WASHINGTON, June 18, 2010 – Lawmakers on Thursday reviewed different ways to treat spectrum, including auctioning it to the private sector and allocating it for public emergency services.
Witnesses and lawmakers on the House Subcommittee on Communications, Technology and the Internet discussed the Next Generation 9-1-1 Preservation Act.
Subpanel Chairman Rep. Rick Boucher, D-Va., called the opportunity to address the spectrum issue a “historic opportunity.”
Communications equipment for emergency first responders isn’t interoperable nationwide, spurring a host of problems. For example, New York firefighters in the World Trade Center towers during the Sept. 11, 2001, terrorist attacks weren’t able to hear members of the New York Police Department via radio saying the buildings were going to collapse, resulting in almost 200 deaths.
If spectrum is auctioned off, lawmakers hope that the proceeds will be used to build a nationwide interoperable network.
But, emergency situation first responders say they need more spectrum to enable their networks to become interoperable.
However, if the “D Block” spectrum is auctioned with restrictions, companies are likely to bid less for it, reducing the pot of money for building the interoperable networks.
Joseph Hanley, vice president of technology planning and services for Telephone and Data Systems, which includes U.S. Cellular, defended auctioning of the D Block.
“A commercial auction of reasonably-sized D Block licenses followed by negotiated public/private partnerships will help meet both public safety and commercial broadband goals for the spectrum,” he said.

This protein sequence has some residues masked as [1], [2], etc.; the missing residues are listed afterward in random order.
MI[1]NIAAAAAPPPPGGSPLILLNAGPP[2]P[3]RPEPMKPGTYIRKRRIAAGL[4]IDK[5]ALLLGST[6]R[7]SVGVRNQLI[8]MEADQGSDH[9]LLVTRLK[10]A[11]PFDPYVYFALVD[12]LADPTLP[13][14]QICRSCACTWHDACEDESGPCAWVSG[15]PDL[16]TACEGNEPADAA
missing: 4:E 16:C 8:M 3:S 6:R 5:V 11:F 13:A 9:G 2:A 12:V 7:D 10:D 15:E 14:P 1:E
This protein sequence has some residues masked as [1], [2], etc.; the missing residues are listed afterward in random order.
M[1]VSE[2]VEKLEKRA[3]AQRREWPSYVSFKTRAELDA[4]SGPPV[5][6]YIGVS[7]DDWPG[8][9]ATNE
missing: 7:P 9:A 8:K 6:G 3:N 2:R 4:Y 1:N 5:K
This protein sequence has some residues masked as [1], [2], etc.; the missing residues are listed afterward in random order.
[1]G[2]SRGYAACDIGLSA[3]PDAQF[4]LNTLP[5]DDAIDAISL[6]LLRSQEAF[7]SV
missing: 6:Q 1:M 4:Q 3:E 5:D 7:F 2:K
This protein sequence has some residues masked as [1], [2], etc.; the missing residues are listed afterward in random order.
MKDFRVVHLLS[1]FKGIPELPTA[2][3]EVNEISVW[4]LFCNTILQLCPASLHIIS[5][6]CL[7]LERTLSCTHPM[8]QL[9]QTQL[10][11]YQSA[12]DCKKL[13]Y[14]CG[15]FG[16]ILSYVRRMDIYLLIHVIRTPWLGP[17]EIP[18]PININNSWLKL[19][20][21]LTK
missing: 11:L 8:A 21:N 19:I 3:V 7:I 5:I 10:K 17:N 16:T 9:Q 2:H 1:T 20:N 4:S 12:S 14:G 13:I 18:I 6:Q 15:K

Ranking member Rep. Cliff Stearns of Florida asked if the first responders could rent the spectrum from the private sector.
Deputy Chief of the New York City Police Department Charles Dowd said, “Next in line, first in queue is not sufficient to do the work that we need to do.”
Dowd said they need the equipment to work all the time, especially in mission-critical situations, and relying on private sector service was not good enough.
He defended the needs of public safety first responders: “We urgently request that Congress take immediate action to reallocate and assign the 700 MHz D Block of broadband spectrum directly to public safety, rather than a public auction.”
James Barnett, chief of the public safety at the Homeland Security Department, said the average number of users, per megahertz of spectrum, of public safety-first responders is about 21,000 compared to almost 530,000 users in the private sector.
Barnett said that on an average day, 10 MHz is enough spectrum, but on some heavily used days, even 20 MHz isn’t enough.
Boucher pressed Dowd, who is also commanding officer of the New York City Police Department’s communications division, in regard to how much spectrum the first responders actually need.
Dowd said first responders use their radio systems in a way that, if you compare it to commercial use, is inefficient. Dowd also said this was because the average first responder needs more spectrum than the average cell user.
Steven Zipperstein, legal and external affairs and general counsel for Verizon Wireless, said, “As additional spectrum is available, however, it is critical that it not be burdened with restrictions or onerous conditions [like] ownership restrictions or auction limitations.”
Stearns recommended to Dowd that he find a fallback request because if they moved ahead with the D Block, they wanted first responders to be on board with whatever decision would be made.